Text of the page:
Q: Question: Is the practice of yoga sin for a Christian? What about the practice of "Christian Yoga"? Is it a form of deception leading to new age beliefs?
A: The entire question you have asked hinges on the meaning and use of the word “yoga”—in what way it is being employed. If one takes yoga as it was originally practiced and meant to be practiced and simply puts the adjective “Christian” on it, then yes it would be problematic and wrong. The reason is that its purpose and aim is to improve ones karma, to bring one to enlightenment. Both karma and enlightenment are inconsistent with Christian teaching at the very root.
With karma, it is said that a force governs the world and the gods and that men should try to produce good karma through good deeds or devotion the Hindus gods, etc. The Bible tells us God is the one who rules the universe, not an impersonal force and that there is no way to achieve goodness with God unless we are perfect according to His perfect standard. The truth the Bible teaches is that we have all sinned and need forgiveness. We cannot gain God’s favor by trying to practice more good deeds to try to outweigh out bad deeds or motives.
The idea of enlightenment is that one can come to a certain way of thinking and insight that will suddenly make one see things as they supposedly are and this will bring one a higher level of being and bring one to reach moksha or nirvana. The Bible teaches us that the true perspective we need is God’s perspective—and His demand is holiness and not a new of looking at the world. So both of the aims of yoga are not consistent with biblical ideas.
Many people claim that yoga can be merely for physical exercise. In this sense, if a person actually does practice yoga merely for the physical benefit, then I suppose it is acceptable. However, it is often true that many who teach yoga often also teach a sort of watered down eastern religious view as well: empty the mind, control your body or breathing, etc. These often promote openness to new ideas (empty minds are easier to fill). Some say there is a brand of yoga (Hatha is the most common claim) that is only physical. I suppose it is possible that there is someone now who does this for only physical exercise, but Hatha yoga was never in the past merely physical—but a way of devotion to the gods of Hinduism. The opening chapter of the Hatha Yogic text says, “Salutation to Âdinâtha (Śiva) who expounded the knowledge of Haṭha Yoga…” Yoga is a practice associated with the Hindu deity, Siva. Hatha yoga seeks to awaken the kundalini(snake) power and teaches the concept of chakra centers through which one can awaken and gain power. These are clear Hindu teachings that are contrary to the teaching of Christ. We are to seek, not power, but God Himself and not for the sake of our gaining power.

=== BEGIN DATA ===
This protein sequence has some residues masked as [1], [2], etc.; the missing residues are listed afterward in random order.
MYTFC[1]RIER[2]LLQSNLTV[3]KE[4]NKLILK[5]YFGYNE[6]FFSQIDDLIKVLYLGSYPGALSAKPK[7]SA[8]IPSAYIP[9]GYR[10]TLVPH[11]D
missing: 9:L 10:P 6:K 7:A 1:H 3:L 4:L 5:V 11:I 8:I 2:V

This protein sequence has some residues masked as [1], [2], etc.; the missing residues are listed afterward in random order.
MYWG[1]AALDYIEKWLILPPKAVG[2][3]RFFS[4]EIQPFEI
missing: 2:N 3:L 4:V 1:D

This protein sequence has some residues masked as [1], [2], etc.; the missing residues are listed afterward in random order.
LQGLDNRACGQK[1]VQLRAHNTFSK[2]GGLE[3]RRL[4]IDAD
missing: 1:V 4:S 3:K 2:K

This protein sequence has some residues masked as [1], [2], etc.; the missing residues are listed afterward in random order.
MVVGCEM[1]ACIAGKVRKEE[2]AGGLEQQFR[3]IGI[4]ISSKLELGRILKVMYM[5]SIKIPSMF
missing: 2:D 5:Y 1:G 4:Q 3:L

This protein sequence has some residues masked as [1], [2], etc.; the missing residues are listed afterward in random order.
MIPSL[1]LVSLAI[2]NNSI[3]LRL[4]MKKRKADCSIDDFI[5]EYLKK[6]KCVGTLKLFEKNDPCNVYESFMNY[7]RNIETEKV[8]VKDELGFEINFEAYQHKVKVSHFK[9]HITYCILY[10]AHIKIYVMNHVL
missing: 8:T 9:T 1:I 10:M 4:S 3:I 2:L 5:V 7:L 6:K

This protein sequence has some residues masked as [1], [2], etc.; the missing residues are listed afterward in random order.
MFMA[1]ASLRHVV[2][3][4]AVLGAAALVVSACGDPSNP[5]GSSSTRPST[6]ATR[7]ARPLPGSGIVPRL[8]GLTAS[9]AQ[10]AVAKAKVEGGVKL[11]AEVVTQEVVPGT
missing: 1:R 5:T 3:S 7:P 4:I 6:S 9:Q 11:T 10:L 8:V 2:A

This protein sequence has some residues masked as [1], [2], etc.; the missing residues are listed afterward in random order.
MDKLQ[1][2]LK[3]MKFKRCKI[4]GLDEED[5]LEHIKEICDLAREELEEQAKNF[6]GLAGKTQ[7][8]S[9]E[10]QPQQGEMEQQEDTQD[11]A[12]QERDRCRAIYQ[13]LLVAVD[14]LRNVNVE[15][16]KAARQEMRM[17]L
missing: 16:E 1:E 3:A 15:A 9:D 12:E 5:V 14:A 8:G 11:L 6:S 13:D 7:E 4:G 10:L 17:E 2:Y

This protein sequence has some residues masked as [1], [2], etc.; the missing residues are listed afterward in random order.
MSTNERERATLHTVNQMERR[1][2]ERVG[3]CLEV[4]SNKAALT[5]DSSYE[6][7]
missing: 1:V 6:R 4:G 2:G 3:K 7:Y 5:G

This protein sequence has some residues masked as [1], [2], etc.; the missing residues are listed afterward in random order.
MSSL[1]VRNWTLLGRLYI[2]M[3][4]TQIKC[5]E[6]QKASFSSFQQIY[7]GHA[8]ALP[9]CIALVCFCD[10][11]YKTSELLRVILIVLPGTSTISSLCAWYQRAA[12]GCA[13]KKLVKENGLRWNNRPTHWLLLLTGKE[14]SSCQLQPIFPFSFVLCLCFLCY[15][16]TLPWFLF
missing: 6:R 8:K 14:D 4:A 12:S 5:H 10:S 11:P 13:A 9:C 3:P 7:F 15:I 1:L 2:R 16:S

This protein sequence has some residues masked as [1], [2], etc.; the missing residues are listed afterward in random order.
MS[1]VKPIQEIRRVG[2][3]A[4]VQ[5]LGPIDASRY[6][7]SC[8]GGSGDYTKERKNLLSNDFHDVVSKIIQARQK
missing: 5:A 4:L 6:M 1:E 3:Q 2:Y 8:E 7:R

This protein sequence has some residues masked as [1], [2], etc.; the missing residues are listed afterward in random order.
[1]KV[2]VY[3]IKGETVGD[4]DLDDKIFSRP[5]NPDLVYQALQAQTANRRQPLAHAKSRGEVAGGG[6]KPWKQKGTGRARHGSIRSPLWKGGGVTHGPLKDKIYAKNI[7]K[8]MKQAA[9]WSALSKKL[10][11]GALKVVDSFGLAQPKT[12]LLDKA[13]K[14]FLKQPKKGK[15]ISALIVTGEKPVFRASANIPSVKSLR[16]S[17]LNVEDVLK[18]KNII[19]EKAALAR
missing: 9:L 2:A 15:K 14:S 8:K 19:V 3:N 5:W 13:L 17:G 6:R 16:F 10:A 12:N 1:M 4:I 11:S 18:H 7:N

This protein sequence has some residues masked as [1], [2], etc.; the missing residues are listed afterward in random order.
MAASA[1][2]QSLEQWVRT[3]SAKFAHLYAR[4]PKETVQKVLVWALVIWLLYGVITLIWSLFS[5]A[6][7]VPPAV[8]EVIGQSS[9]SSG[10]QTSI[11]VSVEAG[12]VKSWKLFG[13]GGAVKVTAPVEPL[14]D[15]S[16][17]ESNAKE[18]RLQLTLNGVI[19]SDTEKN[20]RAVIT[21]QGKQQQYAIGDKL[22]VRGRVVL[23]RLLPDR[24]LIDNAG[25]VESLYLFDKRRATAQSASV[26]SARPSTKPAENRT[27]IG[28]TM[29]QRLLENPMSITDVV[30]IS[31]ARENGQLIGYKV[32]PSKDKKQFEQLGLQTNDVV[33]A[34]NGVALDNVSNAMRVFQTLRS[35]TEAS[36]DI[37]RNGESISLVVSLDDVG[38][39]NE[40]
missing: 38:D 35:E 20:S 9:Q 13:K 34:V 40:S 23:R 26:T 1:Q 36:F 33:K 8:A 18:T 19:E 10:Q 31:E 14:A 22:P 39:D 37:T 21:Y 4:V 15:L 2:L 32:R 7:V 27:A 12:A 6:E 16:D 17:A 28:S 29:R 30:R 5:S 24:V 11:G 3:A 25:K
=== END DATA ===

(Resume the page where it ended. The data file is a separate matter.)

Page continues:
Can one do “Christian” yoga? As I have pointed out, the two terms, taken in the true meaning are exclusive of each other. This is why I said it depends on the meaning of the word yoga. Some have taken a new meaning of the word ‘yoga’ to simply mean certain types of stretching, body postures, and gentle exercise. If this is truly the meaning meant and carried out, then I suppose it is possible to do Christian yoga. I suppose you could have people meet together and do some yoga positions for mere stretching and exercise while listening to Christian music and have a devotion from the Bible—this would perhaps fulfill the idea of Christians yoga. One might just as easily call it “Christian exercise.” But I understand that yoga is a very popular word, and could possibly be employed in this way. I would be very concerned that people should check out what is actually taught in any yoga class—giving attention to the suggestions and ideas explained while doing the yogic positions. If they are trying to get people to empty the mind, control their breathing, unite with the universe, entertain ideas of “all is one,” find energy within the self, etc., then I would say this has little to with “Christian.”